Yoga + Focused Concentration = Less Stress
Stress from work, school, and family can build throughout the day until, when it’s finally time to get some much needed rest, you have trouble closing your eyes. You need a full night’s sleep, that’s a solid seven to eight hours every night, to rejuvenate, energize, and refresh the body for a new day. Yoga and focused concentration both offer ways to help clear your mind, slow your heart rate, and prepare your mind and body for better sleep.
Yoga, especially those forms that use directed breathing, reduce the inflammation brought on by stress. Focusing your mind and body before bed has measurable benefits by reducing the activity of proteins that cause stress-related inflammation. Yoga Asana also helps relieve tension and tightness in muscles.
Focused concentration that centers on mindfulness is another way to help center your mind, putting stressful events and thoughts in the background for better sleep. Mindfulness concentration encourages practitioners to focus on the moment so that thoughts and emotions center in the present rather than dwelling on the past or speculating about the future. This type of concentration helps relieve symptoms of depression, chronic pain, and conditions like high blood pressure.
Yoga for Better Sleep
Yogic and concentration techniques can be performed before getting into bed or after you’ve laid down. When doing poses in bed, your mattress type may prevent you from getting a stretch with the same intensity you are used to on the floor, but that doesn’t reduce the relaxing benefits.
Standing Forward Bend
Stand with the feet hip-width apart, folding from your hips toward the ground. Reach your arms to the ground. You can grab your elbows with your hands and let your arms gently dangle for a better stretch. Slightly bend your knees to relieve any strain. Breathe deeply using your diaphragm.
Seated Spinal Twist
Start by sitting on a mat or your bed with both legs out straight in front of you. Bend your left knee, bringing your left foot over your right leg. Gently hold your left leg with your right hand, and twist your torso so you’re looking over your left shoulder. You can keep your right leg straight or bend it toward your left hip. Take up to eight deep breaths, release, and repeat on the other side.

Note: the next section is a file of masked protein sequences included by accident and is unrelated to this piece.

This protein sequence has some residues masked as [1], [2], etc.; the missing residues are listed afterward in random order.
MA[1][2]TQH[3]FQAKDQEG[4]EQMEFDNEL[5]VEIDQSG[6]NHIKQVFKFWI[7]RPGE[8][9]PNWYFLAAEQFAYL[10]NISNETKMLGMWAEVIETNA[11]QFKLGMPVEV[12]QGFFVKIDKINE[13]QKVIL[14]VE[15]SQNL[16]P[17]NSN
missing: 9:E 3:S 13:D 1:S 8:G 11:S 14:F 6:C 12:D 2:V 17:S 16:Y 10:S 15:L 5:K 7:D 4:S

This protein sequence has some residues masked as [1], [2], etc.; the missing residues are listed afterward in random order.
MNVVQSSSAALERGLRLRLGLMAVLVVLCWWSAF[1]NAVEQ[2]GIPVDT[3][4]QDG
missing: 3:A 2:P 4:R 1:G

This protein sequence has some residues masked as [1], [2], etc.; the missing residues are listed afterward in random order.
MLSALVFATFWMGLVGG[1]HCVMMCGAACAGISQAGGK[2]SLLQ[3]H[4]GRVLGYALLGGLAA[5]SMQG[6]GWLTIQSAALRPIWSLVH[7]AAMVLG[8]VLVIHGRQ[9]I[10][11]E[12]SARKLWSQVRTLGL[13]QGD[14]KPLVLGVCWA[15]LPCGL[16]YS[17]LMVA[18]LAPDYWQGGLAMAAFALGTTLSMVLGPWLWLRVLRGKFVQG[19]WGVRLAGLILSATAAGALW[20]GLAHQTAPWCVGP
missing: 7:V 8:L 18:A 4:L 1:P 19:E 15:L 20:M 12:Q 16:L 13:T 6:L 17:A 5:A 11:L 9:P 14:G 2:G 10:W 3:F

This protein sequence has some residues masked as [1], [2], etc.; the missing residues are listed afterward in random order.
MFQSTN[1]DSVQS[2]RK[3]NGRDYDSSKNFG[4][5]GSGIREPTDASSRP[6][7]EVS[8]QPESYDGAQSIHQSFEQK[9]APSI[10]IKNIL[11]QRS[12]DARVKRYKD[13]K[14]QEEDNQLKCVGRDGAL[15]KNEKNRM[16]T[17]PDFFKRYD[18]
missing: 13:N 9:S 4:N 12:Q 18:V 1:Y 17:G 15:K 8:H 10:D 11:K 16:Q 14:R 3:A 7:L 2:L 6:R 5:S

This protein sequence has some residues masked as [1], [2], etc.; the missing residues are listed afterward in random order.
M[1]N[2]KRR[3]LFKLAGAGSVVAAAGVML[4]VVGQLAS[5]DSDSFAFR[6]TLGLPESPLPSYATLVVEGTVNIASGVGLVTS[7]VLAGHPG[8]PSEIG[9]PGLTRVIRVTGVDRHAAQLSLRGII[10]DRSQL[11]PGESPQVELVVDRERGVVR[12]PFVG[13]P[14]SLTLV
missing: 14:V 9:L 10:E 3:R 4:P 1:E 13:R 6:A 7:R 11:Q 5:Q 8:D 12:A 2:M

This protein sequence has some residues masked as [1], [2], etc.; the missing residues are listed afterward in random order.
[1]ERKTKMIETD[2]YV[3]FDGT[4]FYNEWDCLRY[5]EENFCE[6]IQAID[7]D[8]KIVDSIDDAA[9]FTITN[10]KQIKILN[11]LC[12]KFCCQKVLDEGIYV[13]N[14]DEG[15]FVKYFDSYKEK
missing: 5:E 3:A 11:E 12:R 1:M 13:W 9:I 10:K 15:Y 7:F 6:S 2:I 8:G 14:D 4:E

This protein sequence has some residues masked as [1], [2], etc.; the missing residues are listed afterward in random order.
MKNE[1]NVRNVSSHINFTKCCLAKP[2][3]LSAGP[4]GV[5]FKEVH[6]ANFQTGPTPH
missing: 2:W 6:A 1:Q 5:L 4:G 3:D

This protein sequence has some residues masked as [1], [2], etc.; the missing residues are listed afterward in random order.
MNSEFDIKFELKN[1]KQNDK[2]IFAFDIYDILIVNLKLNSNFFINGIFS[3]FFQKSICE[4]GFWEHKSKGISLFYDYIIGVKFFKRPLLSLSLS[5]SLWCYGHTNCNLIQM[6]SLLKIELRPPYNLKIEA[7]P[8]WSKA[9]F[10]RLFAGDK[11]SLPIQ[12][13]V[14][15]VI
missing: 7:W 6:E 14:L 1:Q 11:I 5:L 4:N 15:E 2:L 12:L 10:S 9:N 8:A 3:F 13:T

On your knees, sit with your knees wider than your hips and bring your big toes together. Lengthen your torso between your legs. Extend your arms out in front or rest them beside your legs. Let your forehead drop toward the ground or your bed. Take up to eight long, deep breaths before releasing.
Focused Concentration works well once you’re lying in bed. Start by focusing on your breath. Breathe deeply using your diaphragm and listen to the sound of the air entering and leaving your lungs. Focus your mind on the calming sound of your breath. If it helps, focus on a calming word with each inhale and exhale. As you continue breathing, keep your mind focused by pulling it back to your breathing when it begins to wander. Continue until you feel calm, quiet, and relaxed. You may even drift off to sleep.
Special thanks to TUCK for their contribution of this blog and active work in the study of Mindfullness, Sleep and accessing Dhyana (Meditation).
Tuck Sleep Foundation is a community devoted to improving sleep hygiene, health and wellness through the creation and dissemination of comprehensive, unbiased, free web-based resources. Tuck has been featured on NPR, Lifehacker, Radiolab and is referenced by many colleges/universities and sleep organizations across the web.
Why do you practice Yoga? Is it for fitness, relaxation? Is it because your friends do it? Yoga is not something that we do in order to get something nor is it a fad to be attempted and abandoned when something new comes along. It is a practice for life. If you've been practicing and haven't noticed any changes beyond the physical, perhaps it's time to find a teacher who offers more than postural instruction.
Yoga is an ancient practice and science. What was discovered long ago by the ancient yogis was that there was more to life than what they could see. With each new level of consciousness reached, they sought more, they reached further. Today, may of us begin the practice with the physical (Hatha). To do Yoga we must apply the system of practices in a way that improves us beyond the physical. We must seek that which lies beyond what we can see.
My teacher and I were speaking about the dilution of Yoga that has occurred over the past decade or so. She said to me, "Imagine someone deciding to go to school to be a chef. On the first day, the teacher tells them to get out a knife and cutting board, eat a hot pepper and then go take a nap. This is what is happening in many Yoga classes: the instructor has been told that there are things we do in the practice, but they are not taught why, how or when they should be done."